I attended this two-day workshop last weekend. Depending on how his near future movie stuff goes, he may not be doing any workshops for awhile. He said he should know in about three months whether the next few years will be filled will movie stuff or not.
Here's a summary:
The first day was a little disappointing. Not because of the presentation but because I was familiar with much of the material. Between his Daily Kicks and Boot Camp, there just wasn't much new. This was definitely not a seminar to learn oodles about writing as a craft. That's okay, I was there to learn about the business side of things, and that I did.
First, his stance on self/e-publishing is now that it might be a viable option more and more as New York's publishing model gets further behind the times. Unfortunaely, other than giving it the nod, there wasn't much futher discussion on this.
He did say that when a publisher is trying to grab rights, like foreign rights and others, they're just trying to hedge their bets. If they don't make money on you one way, they want to make money on you another. The moral -don't give up foreign or other rights (besides first North American of course) unless they're giving you a lot of money for them. You get a separate (sometimes associated) agent for foreign rights who have different connections and they find that money for you. There are also movie rights, braille rights, audio rights, protect them all. I don't think you need a different agent for each, just foreign. Also, if you plan to create action figures and t-shirts based on your stories, get that in motion before you sell the movie rights or the merchandising rights will go right along with them.
The next big moral is that Hollywood will screw you every chance they get. NEVER, NEVER agree to getting money of the back end. You will never see it. They have ways of shuffling the accounting around to make it look like they never made a dime and therefore there's nothing to pay you a percentage of. The Tolkein estate got nothing (or hardly anything) from the movies because they agreed to this, despite the billions the movies made.
To make money on movies you can do a few things. One is to sell the option. That means they can shop your movie around and if they find someone to make it, you get paid. Another way, is to write the screenplay for your book. This will also give you at least a little creative influence over the end product. Once they have the movie rights, you have very little control over what they do with it.
You can also be a consultant. This level of involvement may be deep, on-site discussions with the director, a call about what color underwear a character would have, or no work at all - but you still get paid. The last is the most likely. But if you are consulting and someone else did the screenplay but you have to help in rewriting it, you get paid not only as a consultant, but a screenwriter.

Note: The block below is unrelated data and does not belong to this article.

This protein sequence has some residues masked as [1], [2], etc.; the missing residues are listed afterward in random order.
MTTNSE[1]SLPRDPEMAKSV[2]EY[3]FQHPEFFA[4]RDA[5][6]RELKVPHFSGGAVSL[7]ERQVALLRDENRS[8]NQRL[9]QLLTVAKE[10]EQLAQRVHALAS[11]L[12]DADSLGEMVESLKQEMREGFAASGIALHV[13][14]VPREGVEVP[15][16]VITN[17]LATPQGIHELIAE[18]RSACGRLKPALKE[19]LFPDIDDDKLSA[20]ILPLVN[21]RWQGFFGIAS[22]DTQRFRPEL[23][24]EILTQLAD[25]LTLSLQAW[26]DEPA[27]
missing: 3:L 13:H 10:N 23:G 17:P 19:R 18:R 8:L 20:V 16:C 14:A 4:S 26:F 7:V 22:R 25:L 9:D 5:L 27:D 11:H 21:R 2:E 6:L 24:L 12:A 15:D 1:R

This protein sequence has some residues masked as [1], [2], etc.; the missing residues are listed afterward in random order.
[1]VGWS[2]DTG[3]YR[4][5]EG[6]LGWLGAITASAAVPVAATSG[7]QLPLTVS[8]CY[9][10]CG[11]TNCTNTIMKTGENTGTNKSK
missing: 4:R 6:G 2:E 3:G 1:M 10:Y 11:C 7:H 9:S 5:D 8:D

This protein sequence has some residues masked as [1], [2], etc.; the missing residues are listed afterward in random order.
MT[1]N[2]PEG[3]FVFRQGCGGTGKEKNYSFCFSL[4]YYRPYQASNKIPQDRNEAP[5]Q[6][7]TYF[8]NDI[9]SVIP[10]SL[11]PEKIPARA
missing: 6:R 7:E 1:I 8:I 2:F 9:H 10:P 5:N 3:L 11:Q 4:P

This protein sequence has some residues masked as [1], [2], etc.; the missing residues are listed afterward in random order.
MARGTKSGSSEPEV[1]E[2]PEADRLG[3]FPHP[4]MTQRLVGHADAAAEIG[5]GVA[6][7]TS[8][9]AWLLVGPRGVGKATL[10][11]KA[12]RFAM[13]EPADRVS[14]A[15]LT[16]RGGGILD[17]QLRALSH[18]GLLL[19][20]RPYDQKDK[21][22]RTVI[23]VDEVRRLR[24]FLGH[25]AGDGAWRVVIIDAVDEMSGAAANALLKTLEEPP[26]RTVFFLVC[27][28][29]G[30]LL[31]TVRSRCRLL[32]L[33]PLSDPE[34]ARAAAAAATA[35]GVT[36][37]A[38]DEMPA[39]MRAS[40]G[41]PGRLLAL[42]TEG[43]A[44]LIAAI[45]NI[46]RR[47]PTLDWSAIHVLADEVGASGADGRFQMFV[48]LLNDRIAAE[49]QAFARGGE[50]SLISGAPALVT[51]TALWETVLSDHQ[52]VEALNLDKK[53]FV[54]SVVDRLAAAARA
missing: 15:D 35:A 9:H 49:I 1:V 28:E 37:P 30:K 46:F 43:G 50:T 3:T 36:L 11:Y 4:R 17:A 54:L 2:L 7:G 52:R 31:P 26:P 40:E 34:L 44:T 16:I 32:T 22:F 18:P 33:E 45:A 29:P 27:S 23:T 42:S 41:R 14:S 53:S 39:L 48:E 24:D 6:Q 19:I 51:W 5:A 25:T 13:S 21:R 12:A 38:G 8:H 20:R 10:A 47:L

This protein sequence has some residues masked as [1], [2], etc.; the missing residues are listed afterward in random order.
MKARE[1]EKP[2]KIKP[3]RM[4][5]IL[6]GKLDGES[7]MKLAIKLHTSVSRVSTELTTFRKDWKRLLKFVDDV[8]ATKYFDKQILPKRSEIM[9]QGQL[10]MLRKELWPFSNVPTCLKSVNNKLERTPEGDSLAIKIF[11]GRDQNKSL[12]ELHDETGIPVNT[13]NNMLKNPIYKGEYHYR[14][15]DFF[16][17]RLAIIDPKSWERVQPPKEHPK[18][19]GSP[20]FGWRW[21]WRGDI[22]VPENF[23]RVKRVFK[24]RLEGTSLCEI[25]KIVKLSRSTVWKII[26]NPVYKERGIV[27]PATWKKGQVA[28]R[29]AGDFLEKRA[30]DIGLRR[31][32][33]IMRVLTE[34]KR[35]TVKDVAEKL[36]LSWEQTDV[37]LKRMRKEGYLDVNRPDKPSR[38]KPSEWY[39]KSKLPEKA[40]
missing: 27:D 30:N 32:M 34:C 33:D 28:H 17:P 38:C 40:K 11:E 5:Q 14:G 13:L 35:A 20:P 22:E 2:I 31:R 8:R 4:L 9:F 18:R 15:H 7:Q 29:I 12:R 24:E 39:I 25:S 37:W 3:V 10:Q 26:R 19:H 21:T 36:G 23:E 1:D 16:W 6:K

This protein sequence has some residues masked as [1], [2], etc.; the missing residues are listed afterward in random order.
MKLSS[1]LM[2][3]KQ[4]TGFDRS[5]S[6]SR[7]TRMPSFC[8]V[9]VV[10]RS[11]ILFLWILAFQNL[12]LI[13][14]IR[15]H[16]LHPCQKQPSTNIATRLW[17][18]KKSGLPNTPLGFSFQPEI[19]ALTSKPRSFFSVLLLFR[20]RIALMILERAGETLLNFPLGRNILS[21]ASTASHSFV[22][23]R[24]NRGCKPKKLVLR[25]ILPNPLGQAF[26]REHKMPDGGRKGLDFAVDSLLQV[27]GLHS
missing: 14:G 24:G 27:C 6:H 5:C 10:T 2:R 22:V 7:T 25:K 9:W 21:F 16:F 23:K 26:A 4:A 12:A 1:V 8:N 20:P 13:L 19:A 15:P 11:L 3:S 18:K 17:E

You can also be an executive producer. That means that you're a big enough name that people will want to invest in the project and thus, your fame will bring in money to help get the movie made. You don't really have to do anything.
On writing, he covered the try/fail cycles and emphasized that you need at least three. Even within a scene, like two people struggling for a gun, there are usually three try/fail cycles. (Not every single scene, but the action ones for sure.)
He also discussed the Dramatica model of character types: protag, antag, contag, guide, sidekick, heckler, true love, temptress etc. He said that while those roles existed, a character could fulfill more than one at a time. If you want more on this, I'll suggest that you look it up online.
He also discussed reversals, where in the end it looks like the villain has won, but then the situation gets reversed. I also asked him about an opening like Raiders of the Lost Ark, and that's a reversal in that Indy goes through all that, just to have Belloq take the idol away. It also sets up the characters and established the villain and his relationship to the hero.
He discussed that the denouement has to be a satisfying conclusion to all the loose threads. Both that and the climax have to be satisfying and fulfill the promise you made in the beginning.
The other thing he really emphasized was that there had to be strong emotion in your writing. That emotions even needed to be over-played so that they can get beyond our everyday experiences. If we're reading something we're already familiar with, it won't be too interesting. We're looking for something bigger and more exciting than what we know. So amp the emotion.